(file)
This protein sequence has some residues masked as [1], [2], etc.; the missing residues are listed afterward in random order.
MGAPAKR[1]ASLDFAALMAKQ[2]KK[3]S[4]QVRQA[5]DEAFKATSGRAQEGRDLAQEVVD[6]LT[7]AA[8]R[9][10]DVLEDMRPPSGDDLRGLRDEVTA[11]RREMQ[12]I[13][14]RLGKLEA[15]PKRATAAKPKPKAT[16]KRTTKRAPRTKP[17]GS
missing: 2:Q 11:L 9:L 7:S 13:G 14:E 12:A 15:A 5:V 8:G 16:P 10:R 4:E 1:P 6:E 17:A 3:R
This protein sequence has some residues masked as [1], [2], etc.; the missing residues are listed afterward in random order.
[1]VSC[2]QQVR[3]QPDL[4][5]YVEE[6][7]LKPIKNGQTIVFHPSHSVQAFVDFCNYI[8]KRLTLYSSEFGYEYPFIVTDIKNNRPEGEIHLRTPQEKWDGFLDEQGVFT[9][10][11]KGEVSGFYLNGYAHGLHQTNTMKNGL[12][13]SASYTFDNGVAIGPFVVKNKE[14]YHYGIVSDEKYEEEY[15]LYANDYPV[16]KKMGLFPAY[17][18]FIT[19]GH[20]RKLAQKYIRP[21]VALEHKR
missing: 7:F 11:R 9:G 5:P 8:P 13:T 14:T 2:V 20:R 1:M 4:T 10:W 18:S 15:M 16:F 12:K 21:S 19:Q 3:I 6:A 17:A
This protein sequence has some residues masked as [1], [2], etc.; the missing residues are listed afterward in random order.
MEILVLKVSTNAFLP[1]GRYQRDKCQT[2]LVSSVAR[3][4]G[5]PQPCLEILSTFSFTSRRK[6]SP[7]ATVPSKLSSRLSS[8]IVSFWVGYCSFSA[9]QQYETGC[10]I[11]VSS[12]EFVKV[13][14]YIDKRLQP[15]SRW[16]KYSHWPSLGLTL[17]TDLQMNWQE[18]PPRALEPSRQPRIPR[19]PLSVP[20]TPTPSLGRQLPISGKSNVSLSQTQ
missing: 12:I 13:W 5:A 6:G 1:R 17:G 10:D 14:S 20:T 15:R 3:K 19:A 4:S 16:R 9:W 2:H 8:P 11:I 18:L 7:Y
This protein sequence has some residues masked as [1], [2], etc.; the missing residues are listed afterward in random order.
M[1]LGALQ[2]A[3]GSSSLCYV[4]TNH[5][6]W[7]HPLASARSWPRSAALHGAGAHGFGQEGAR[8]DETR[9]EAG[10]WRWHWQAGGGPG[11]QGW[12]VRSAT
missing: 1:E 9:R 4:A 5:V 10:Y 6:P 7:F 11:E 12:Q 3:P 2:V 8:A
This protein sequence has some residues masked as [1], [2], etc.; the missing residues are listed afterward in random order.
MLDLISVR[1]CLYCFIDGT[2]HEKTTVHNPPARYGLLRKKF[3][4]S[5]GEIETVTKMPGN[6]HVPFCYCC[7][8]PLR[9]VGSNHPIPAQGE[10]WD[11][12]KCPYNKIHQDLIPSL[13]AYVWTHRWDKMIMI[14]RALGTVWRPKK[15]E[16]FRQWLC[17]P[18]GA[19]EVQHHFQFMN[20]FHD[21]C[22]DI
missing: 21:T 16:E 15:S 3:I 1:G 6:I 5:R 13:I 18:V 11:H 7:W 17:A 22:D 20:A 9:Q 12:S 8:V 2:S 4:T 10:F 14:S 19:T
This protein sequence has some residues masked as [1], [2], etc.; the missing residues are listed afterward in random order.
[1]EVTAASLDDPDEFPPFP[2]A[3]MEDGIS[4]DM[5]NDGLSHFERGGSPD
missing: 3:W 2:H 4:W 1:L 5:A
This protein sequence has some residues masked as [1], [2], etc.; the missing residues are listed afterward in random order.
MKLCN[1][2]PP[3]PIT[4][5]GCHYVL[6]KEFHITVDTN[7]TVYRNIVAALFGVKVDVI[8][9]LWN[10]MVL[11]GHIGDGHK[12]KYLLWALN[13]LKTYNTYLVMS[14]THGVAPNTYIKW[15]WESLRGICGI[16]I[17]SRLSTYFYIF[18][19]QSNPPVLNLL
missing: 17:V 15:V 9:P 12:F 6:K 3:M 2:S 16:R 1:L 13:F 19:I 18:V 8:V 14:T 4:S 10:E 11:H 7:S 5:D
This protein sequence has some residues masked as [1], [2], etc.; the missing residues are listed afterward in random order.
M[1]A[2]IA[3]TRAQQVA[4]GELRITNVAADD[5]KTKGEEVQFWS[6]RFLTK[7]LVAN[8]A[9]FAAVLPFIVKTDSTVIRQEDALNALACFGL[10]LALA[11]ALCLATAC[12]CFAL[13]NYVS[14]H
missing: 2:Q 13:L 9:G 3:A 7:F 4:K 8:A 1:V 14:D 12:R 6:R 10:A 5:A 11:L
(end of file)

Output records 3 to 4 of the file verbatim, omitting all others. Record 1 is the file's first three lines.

This protein sequence has some residues masked as [1], [2], etc.; the missing residues are listed afterward in random order.
MEILVLKVSTNAFLP[1]GRYQRDKCQT[2]LVSSVAR[3][4]G[5]PQPCLEILSTFSFTSRRK[6]SP[7]ATVPSKLSSRLSS[8]IVSFWVGYCSFSA[9]QQYETGC[10]I[11]VSS[12]EFVKV[13][14]YIDKRLQP[15]SRW[16]KYSHWPSLGLTL[17]TDLQMNWQE[18]PPRALEPSRQPRIPR[19]PLSVP[20]TPTPSLGRQLPISGKSNVSLSQTQ
missing: 12:I 13:W 5:A 6:G 1:R 17:G 10:D 14:S 20:T 15:R 3:K 19:A 4:S 16:R 9:W 2:H 8:P 11:I 18:L 7:Y
This protein sequence has some residues masked as [1], [2], etc.; the missing residues are listed afterward in random order.
M[1]LGALQ[2]A[3]GSSSLCYV[4]TNH[5][6]W[7]HPLASARSWPRSAALHGAGAHGFGQEGAR[8]DETR[9]EAG[10]WRWHWQAGGGPG[11]QGW[12]VRSAT
missing: 1:E 9:R 4:A 5:V 10:Y 6:P 7:F 11:E 12:Q 3:P 2:V 8:A